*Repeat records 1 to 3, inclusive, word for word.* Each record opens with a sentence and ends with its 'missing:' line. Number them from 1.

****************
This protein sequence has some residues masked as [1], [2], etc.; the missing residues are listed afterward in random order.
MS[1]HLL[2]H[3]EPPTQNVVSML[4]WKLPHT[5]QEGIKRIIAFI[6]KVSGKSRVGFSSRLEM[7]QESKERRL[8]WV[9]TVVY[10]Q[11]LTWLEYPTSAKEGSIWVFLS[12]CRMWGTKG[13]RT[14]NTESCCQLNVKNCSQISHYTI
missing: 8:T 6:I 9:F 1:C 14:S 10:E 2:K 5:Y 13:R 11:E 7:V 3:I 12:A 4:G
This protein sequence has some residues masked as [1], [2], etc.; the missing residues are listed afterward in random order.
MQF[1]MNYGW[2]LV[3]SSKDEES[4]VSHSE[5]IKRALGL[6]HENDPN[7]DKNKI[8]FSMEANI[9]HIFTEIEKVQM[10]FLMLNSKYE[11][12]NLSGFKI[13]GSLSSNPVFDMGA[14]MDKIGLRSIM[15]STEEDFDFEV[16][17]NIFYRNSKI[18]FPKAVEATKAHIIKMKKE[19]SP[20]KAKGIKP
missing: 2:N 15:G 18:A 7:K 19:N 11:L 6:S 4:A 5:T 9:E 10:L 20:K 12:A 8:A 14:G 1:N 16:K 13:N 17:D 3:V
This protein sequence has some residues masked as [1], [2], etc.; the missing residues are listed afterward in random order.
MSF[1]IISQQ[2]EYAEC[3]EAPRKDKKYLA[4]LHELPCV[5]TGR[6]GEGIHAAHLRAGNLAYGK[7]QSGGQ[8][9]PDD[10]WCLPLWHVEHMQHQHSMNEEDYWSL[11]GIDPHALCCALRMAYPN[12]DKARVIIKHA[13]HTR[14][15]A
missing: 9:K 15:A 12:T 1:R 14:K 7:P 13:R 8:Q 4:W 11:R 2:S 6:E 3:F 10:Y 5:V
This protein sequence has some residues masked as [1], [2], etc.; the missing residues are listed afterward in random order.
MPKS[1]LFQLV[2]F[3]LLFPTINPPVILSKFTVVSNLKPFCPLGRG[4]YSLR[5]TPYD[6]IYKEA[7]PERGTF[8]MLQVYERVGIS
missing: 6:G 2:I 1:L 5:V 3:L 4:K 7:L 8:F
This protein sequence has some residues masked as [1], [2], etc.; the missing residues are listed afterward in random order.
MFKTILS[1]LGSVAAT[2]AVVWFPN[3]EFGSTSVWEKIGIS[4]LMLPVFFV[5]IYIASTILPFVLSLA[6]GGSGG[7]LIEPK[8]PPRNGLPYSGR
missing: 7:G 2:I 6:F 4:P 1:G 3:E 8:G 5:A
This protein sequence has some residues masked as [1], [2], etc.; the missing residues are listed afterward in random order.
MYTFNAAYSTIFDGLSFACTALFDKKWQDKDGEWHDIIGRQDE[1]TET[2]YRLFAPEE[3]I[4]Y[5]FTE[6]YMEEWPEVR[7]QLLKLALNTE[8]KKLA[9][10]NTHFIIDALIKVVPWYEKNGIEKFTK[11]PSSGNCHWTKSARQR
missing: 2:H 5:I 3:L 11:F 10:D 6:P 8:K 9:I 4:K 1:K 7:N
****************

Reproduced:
This protein sequence has some residues masked as [1], [2], etc.; the missing residues are listed afterward in random order.
MS[1]HLL[2]H[3]EPPTQNVVSML[4]WKLPHT[5]QEGIKRIIAFI[6]KVSGKSRVGFSSRLEM[7]QESKERRL[8]WV[9]TVVY[10]Q[11]LTWLEYPTSAKEGSIWVFLS[12]CRMWGTKG[13]RT[14]NTESCCQLNVKNCSQISHYTI
missing: 8:T 6:I 9:F 1:C 14:S 10:E 2:K 5:Y 13:R 11:E 7:V 3:I 12:A 4:G
This protein sequence has some residues masked as [1], [2], etc.; the missing residues are listed afterward in random order.
MQF[1]MNYGW[2]LV[3]SSKDEES[4]VSHSE[5]IKRALGL[6]HENDPN[7]DKNKI[8]FSMEANI[9]HIFTEIEKVQM[10]FLMLNSKYE[11][12]NLSGFKI[13]GSLSSNPVFDMGA[14]MDKIGLRSIM[15]STEEDFDFEV[16][17]NIFYRNSKI[18]FPKAVEATKAHIIKMKKE[19]SP[20]KAKGIKP
missing: 2:N 15:G 18:A 7:K 19:N 11:L 6:S 4:A 5:T 9:E 10:L 20:K 12:A 8:A 14:G 1:N 16:K 13:N 17:D 3:V
This protein sequence has some residues masked as [1], [2], etc.; the missing residues are listed afterward in random order.
MSF[1]IISQQ[2]EYAEC[3]EAPRKDKKYLA[4]LHELPCV[5]TGR[6]GEGIHAAHLRAGNLAYGK[7]QSGGQ[8][9]PDD[10]WCLPLWHVEHMQHQHSMNEEDYWSL[11]GIDPHALCCALRMAYPN[12]DKARVIIKHA[13]HTR[14][15]A
missing: 9:K 15:A 12:T 1:R 14:K 7:P 13:R 8:Q 4:W 11:R 2:S 6:E 3:F 10:Y 5:V